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How Does Karlsson Transform Sharks — Could That Sway Hertl?

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Credit: AP Photo/Ashley Landis

LOS ANGELES — “Good to see the smile on his face and how happy he was.”

That’s how Bob Boughner described Tomas Hertl after the centerman’s first goal since Jan. 29, which gave the San Jose Sharks a 4-3 OT victory over the Los Angeles Kings.

It’s not hard to imagine that Hertl smile a lot more – and in teal – if he’s playing with this version of Erik Karlsson for the next eight years.

“Looked like his old self,” a scout told San Jose Hockey Now, “played liked the Norris Trophy winner.”

It was Karlsson’s first appearance since Jan. 20, and it’s no exaggeration to say that the San Jose Sharks, 3-7-4 entering the night since the rearguard’s left forearm surgery, looked like a different group.

Boughner agreed: “He instantly changed the make-up of our team, the way he played. Just everything from D-zone exits to breakouts to creating entries, controlled entries, to helping create scoring chances on the power play.”

Here are a few examples of the Karlsson effect, from one end of the ice to the other.

Hertl (48) takes advantage of the Los Angeles forecheck loading up on his side of the ice and hits Karlsson (65) on the weak side. This is a common San Jose Sharks breakout at 5-on-5, a D-to-D pass – Hertl standing in for Jaycob Megna (24) here – to weakside option Karlsson, who’s trusted to take it and go.

Just look at Zone Exits Per 60 at 5-on-5 for regular San Jose Sharks’ defensemen at the All-Star break:

Defensemen (5v5)Zone Exits Per 60
Erik Karlsson16.0
Brent Burns4.8
Marc-Edouard Vlasic4.1
Nicolas Meloche4.9
Jaycob Megna2.1
Jacob Middleton4.6
Ryan Merkley10.7
Radim Simek4.3
Santeri Hatakka3.3
Mario Ferraro4.9

These are zone exits with puck possession. Note once again that these are stats at the break, so for Ryan Merkley and Santeri Hatakka, the sample size is especially small.

Karlsson, naturally, does his best to avoid glass-and-out.

There’s a reason why – this is what Karlsson is always looking for and often successful in, that’s putting his teammate in an advantageous position with the puck.

There’s a Dustin Brown (23) forecheck coming, but Karlsson doesn’t care. He’s not going to move the puck at the first moment that Hertl is available for the breakout pass, he’s going to hold the puck until Hertl has built up enough speed to possibly split the defense, which the centerman does. Only staunch Matt Roy (3) work keeps Hertl from the net.

“It’s almost every clip, it’s him breaking out clean and forwards getting it with speed on the tape,” Boughner said about Karlsson’s impact last night.

By the way, this is Dump-Out % for Sharks blueliners at the break:

Defensemen (5v5)Dump-Out Rate %
Erik Karlsson25.2
Brent Burns38.7
Marc-Edouard Vlasic39.9
Nicolas Meloche38.4
Jaycob Megna39.6
Jacob Middleton27.8
Ryan Merkley24.8
Radim Simek45.5
Santeri Hatakka46.2
Mario Ferraro41.3

No Sharks defenseman exits the zone with possession as much as Karlsson – and no defenseman enters the zone with possession as much as Karlsson.

Hertl backchecks hard to turn it over, but what’s eye-catching here is Karlsson’s patience with the puck as he waits for the Sharks to get on side. Trevor Moore (12) is sniffing around, but there’s no panic, and there’s not going to be dump-in, if Karlsson can help it.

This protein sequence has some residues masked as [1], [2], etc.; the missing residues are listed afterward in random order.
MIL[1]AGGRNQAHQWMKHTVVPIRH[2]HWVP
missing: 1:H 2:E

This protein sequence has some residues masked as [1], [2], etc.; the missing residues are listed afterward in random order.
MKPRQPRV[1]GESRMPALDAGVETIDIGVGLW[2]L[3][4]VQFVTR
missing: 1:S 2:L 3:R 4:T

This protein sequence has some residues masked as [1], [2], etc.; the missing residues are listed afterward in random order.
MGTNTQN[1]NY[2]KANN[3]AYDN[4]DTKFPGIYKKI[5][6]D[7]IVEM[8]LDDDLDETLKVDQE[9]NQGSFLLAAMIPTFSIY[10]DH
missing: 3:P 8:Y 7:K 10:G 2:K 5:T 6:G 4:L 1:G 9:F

Eventually, Karlsson does give it up, putting it in a place that Timo Meier (28) can win it – this would lead to a couple Jonathan Dahlen chances in the inner slot.

Karlsson more than doubles up the competition in Zone Entries Per 60 at 5-on-5:

Defensemen (5v5)Zone Entries Per 60
Erik Karlsson4.5
Brent Burns2.0
Marc-Edouard Vlasic1.2
Nicolas Meloche2.1
Jaycob Megna0.0
Jacob Middleton0.7
Ryan Merkley4.6
Radim Simek1.8
Santeri Hatakka0.0
Mario Ferraro1.5

This wasn’t on the power play, but Karlsson’s ability to create scoring chances is still elite.

“He started the play, comes up ice and joins. He has enough poise in his game to stop and delay a little bit, wait for somebody to get to the net, then put it on a second layer and a stick,” Boughner pointed out about Karlsson hitting Barabanov in the slot. “Those are things that you can’t teach.”

Slot passes aren’t just about shoveling the puck into the middle of the ice – anybody can do that – it’s about being able to create that space and time for yourself in the offensive zone to find your teammates in the dangerous area. On the Sharks’ blueline, you can still count on Erik Karlsson and Brent Burns to generate good looks.

Defensemen (5v5)Slot Pass Completions Per 60
Erik Karlsson3.4
Brent Burns3.0
Marc-Edouard Vlasic1.3
Nicolas Meloche2.3
Jaycob Megna0.8
Jacob Middleton1.2
Ryan Merkley1.5
Radim Simek1.0
Santeri Hatakka0.0
Mario Ferraro1.1

“He’s got that vision. He just sees the ice differently than most of the guys in NHL,” Hertl said. “That’s why he makes such good plays, you know. His passes are always surprising, but from him, it’s expected.”

The impending UFA, of course, must decide if he’s staying in or leaving San Jose by the Mar. 21 Trade Deadline. The Sharks certainly want him back, but will Hertl reciprocate?

This version of Karlsson, who we’ve seen more of this season than in the previous two years, could be a game-changer in that regard. Hertl says he wants to win, and the San Jose Sharks are headed to three years out of the playoffs – do the math there – but you can win with this Erik Karlsson.

It’s about adding around the reliable Hertl and the resurgent Karlsson, which the San Jose Sharks have failed to do over the last three years.

“Erik was flying tonight,” Boughner said. “You could tell he was happy to be back. He was full of energy.”

The Sharks would love to say that a lot more about Karlsson and Hertl in the coming years.

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